The splashy, Snowfall-esque long-form Web piece has changed the role of templates in digital publishing—more and more articles are going off-script with their design. But as those elements become ubiquitous, an expectation rather than an exception for readers and advertisers, it puts a strain on resources.
“I started in magazine design and the idea of doing giant type and bleeding things off the page was wonderful because you almost had a blank canvas,” says Rich Pasqua, chief experience officer for IBT Media. “On the Web, every little whacky design element you want to introduce has to interact with a lot more moving parts. The pages can become cumbersome and potentially dangerous from a technology standpoint. Consistency is a big part of the multiscreen experience.”
Templatizing a special feature or developing simplified workarounds can allow you to achieve the same effects without investing a lot of man-hours and money in a one-off project, Pasqua says.
Offering optionality in design is another way to have the best of both worlds, says Michael Shane, managing editor of Bloomberg Digital. It’s a way of giving creative teams a lot of choices in how they’ll tell a story, without needing bespoke build-outs for all of them.
Bloomberg.com—redesigned earlier this year—makes flexibility paramount. Video and image placements, headline renderings, content recommendations and other features are all malleable. The framework is still consistent enough to support an infinite scroll experience however, and to integrate with Bloomberg’s terminals, television platform and other products in its portfolio.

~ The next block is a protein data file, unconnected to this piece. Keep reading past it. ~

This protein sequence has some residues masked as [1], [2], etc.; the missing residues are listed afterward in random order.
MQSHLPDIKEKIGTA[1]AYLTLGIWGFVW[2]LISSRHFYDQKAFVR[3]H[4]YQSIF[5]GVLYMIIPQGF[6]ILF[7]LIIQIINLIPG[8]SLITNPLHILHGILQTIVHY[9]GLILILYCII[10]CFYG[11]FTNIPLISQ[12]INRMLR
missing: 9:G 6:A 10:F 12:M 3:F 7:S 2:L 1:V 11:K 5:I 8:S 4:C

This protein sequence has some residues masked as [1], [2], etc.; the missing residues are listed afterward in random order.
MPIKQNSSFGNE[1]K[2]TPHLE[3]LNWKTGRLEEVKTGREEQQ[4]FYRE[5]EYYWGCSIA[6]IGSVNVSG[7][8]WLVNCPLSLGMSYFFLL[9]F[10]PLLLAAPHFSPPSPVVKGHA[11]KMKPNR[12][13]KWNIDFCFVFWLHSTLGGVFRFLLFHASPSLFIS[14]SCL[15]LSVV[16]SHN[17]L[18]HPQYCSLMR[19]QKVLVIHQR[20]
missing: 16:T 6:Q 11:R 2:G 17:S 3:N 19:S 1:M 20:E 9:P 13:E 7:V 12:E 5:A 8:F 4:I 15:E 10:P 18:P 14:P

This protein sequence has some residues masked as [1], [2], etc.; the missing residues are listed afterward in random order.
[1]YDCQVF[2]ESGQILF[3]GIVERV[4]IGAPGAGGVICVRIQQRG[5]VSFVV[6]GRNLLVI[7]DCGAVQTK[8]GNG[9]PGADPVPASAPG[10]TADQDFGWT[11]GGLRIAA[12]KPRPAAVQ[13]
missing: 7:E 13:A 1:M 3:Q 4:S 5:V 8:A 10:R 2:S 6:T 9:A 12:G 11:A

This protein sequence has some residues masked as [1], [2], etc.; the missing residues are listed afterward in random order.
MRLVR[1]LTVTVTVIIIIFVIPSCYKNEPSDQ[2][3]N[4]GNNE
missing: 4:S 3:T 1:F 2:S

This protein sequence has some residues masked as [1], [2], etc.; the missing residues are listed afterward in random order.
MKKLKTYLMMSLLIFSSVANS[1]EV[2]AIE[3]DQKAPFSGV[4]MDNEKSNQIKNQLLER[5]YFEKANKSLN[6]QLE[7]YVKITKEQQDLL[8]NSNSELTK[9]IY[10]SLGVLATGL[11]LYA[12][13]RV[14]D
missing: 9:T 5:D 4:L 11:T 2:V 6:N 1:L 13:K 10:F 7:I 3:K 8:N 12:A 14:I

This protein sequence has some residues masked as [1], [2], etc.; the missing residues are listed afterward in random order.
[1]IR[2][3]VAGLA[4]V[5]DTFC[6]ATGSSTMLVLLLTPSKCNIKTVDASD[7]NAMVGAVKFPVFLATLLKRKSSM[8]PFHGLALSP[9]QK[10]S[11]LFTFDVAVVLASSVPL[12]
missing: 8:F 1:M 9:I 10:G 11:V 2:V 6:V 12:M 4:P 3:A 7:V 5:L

High-touch experiences don’t have to involve major overhauls. Even minor details built into the framework of a page can provide real value to to the reader without being a burden, Shane says.
“It’s not rocket science, but it’s little, tiny refinements like the progress bar,” he says, referring to a thin bar at the top of every Bloomberg.com story page that shows the reader how far along they are in a given article. “It’s not a big, bombastic change or anything that would be intrusive. It’s little things like that that are going to make a user feel smarter.”
But specialized experiences do have their place, he says.
“People use these models because they offer a tremendous amount of flexibility for storytellers and for advertisers,” he says. “You can do incredibly special things that wouldn’t be possible in a standard, CMS-driven template.”
Page Designing Behind a Paywall
Story pages in a paywall environment require accommodations that aren’t needed for free content. Teasers and conversions become more central to the construction of the site.
Pasqua says one of his top priorities for Newsweek has been experimenting with how to handle readers once they get their fill of free stories (five per month, for Newsweek).
Improving the conversion process has been an early objective. While most Newsweek articles feature a large image at the top with the text starting below, on a reader’s sixth story, that means the subscription module that follows is pushed down the page. Rather than cut content to bump up the subscribe option, they’re suppressing the image once users hit the wall—this way, readers still get teaser text. They’re also playing with removing subscription options—reducing from four to two—and eliminating a click to streamline the process.
“Your priorities shift [in a paywall environment],” he says. “We still have to develop and test, look at the data and make smart decisions from there, but the philosophy is to simplify and pare it down. UX design is both an art and a science. You want to keep people moving around the through the site. You can always find more options [on the navigation bar], but when you’re in the moment—really into that article or that brand or that particular writer—you want to keep that experience flowing. We want to keep them moving and moving quicker.”